Literacy Goes to School: Emergent Literacy Experiences and Skills that Children Take to School

  • Ronald Lewis Kaunda University of Newcastle, Australia
Keywords: Literacy skills, emergent literacy, pretend reading/writing, literacy experiences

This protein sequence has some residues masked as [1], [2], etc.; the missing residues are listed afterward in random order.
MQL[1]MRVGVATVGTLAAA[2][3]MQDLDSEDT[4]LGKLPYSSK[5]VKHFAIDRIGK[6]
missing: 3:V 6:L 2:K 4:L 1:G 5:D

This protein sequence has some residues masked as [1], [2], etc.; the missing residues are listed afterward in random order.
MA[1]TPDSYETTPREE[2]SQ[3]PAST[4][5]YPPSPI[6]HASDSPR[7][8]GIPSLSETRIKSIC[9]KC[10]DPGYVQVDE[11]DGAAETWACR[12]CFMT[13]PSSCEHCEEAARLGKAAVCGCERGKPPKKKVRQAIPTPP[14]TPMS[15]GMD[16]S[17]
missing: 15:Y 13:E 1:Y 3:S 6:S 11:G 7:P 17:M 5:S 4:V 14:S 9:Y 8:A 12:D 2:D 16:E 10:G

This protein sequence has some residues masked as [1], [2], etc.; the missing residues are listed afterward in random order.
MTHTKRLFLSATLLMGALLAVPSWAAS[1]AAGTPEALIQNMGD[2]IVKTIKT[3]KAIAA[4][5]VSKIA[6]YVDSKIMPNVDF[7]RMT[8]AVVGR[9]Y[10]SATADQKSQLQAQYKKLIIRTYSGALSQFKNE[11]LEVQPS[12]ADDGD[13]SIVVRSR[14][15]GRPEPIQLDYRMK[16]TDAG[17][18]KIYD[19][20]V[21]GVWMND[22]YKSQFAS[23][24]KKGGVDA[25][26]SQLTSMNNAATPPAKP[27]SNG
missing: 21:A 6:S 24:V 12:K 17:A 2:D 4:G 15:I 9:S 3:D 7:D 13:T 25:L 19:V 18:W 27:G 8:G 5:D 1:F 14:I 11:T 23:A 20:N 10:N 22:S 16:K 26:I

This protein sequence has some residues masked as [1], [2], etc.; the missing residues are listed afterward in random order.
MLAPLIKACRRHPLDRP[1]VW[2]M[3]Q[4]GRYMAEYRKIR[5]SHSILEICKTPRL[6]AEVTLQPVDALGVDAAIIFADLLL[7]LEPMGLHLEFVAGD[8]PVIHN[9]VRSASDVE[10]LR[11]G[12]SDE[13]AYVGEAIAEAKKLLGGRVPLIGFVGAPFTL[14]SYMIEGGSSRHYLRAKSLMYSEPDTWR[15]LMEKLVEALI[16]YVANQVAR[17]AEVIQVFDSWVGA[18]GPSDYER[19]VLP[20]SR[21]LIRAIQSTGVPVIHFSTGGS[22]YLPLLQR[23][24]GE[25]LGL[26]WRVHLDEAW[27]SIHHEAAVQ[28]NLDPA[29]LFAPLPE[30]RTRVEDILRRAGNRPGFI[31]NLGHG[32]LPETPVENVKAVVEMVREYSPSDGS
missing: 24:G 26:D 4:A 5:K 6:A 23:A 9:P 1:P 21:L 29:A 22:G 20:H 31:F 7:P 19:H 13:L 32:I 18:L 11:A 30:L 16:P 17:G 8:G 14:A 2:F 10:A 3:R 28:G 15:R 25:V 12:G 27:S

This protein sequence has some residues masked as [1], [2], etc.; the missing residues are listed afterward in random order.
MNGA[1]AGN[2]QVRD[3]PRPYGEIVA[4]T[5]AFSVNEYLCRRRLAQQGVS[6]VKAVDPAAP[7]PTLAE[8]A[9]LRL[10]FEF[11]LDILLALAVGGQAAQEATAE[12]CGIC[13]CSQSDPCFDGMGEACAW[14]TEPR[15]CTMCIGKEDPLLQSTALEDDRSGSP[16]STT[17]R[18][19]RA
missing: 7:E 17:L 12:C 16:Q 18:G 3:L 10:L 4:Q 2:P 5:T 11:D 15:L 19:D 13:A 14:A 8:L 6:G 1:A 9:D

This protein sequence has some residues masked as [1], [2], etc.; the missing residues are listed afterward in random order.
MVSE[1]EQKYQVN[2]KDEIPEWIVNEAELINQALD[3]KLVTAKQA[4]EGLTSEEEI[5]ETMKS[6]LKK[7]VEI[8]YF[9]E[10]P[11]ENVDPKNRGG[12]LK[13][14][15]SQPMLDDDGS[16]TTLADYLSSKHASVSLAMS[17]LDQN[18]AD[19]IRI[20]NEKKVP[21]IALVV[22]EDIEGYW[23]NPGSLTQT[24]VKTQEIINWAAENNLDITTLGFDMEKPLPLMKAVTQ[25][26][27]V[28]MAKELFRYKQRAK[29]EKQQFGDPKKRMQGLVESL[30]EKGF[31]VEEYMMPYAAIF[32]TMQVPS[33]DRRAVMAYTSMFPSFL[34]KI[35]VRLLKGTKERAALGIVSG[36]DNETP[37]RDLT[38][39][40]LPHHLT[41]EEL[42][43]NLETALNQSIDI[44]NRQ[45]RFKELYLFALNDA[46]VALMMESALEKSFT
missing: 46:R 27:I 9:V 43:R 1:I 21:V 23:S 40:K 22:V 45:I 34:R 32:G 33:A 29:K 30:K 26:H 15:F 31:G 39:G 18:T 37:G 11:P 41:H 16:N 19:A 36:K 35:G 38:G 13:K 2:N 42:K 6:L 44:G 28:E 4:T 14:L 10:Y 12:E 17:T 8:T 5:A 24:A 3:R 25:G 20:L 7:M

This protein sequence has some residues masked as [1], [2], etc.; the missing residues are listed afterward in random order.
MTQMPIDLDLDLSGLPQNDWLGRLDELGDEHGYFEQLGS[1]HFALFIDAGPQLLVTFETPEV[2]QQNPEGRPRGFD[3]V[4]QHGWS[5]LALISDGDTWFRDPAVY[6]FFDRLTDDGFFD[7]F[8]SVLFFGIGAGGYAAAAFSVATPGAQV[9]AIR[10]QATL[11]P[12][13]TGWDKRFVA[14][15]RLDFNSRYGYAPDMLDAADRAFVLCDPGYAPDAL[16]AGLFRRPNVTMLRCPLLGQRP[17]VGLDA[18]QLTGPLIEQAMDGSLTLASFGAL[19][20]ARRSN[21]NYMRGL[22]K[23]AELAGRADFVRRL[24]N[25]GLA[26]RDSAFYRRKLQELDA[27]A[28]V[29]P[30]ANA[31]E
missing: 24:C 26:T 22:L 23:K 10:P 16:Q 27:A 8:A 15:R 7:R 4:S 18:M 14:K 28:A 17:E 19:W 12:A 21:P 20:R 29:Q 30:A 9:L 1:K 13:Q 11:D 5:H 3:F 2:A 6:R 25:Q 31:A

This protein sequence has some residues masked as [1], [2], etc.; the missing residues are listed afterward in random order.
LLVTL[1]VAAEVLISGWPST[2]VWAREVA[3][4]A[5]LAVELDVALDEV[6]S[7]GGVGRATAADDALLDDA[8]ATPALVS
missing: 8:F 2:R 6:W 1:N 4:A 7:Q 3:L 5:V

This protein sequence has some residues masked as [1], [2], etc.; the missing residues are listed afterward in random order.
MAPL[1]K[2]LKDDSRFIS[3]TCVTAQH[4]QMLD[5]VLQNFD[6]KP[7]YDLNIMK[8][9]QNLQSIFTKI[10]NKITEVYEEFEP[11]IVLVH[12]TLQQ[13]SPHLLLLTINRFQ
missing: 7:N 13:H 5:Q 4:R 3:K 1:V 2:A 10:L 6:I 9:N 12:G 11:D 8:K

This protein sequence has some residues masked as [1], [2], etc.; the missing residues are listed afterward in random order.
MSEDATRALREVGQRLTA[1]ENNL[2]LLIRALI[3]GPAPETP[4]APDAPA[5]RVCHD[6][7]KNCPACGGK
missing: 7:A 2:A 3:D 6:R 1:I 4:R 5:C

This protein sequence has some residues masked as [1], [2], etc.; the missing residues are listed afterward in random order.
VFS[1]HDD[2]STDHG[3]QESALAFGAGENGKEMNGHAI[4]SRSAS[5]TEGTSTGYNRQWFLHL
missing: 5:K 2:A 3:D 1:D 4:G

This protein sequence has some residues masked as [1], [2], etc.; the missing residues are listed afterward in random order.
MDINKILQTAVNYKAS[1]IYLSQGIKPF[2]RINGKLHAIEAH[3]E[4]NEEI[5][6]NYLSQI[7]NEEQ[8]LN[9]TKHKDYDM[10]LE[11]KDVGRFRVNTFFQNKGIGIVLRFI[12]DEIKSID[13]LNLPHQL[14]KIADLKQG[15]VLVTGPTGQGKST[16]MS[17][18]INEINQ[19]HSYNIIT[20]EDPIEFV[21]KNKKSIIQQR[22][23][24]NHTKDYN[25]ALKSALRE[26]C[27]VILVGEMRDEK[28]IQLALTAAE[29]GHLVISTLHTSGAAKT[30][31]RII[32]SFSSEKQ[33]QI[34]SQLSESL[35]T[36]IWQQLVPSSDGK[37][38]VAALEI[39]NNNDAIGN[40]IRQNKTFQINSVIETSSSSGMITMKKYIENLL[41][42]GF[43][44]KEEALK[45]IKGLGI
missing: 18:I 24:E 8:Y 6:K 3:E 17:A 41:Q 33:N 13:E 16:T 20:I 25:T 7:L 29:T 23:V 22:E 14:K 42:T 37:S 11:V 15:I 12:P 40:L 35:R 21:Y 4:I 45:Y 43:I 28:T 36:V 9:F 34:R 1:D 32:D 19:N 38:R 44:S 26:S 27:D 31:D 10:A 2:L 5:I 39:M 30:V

This study sought to establish emergent literacy experiences and skills among children in the age range of 2 and 6 years in Mwense Rural District in Zambia. A case study of two villages was conducted with a sample size of 40 participants comprising 20 children and 20 caregivers. The researcher used purposive sampling to select the district and the two villages. A simple random sampling was used to select 20 family households from the two villages with children in the required age range. The study employed qualitative research methods and data was collected using semi-structured interviews and participant observations. The data collected were grouped into themes which were then analyzed further to come up with findings. This study established that children engaged in various emergent literacy skills in the early days of their primary school. They demonstrated a number of emergent literacy skills and abilities. Emergent skills and abilities included pattern drawing, holding a pencil, scribbling, narrative and listening comprehension skills, singing, reciting bible memory verses and pretend reading which they went with to school when they started formal schooling. The study concluded that even though children in this study had no preschool background, the interaction they had with their family members had influence on the literacy experiences they engaged in which in turn had influenced the emergent literacy skills and abilities they developed.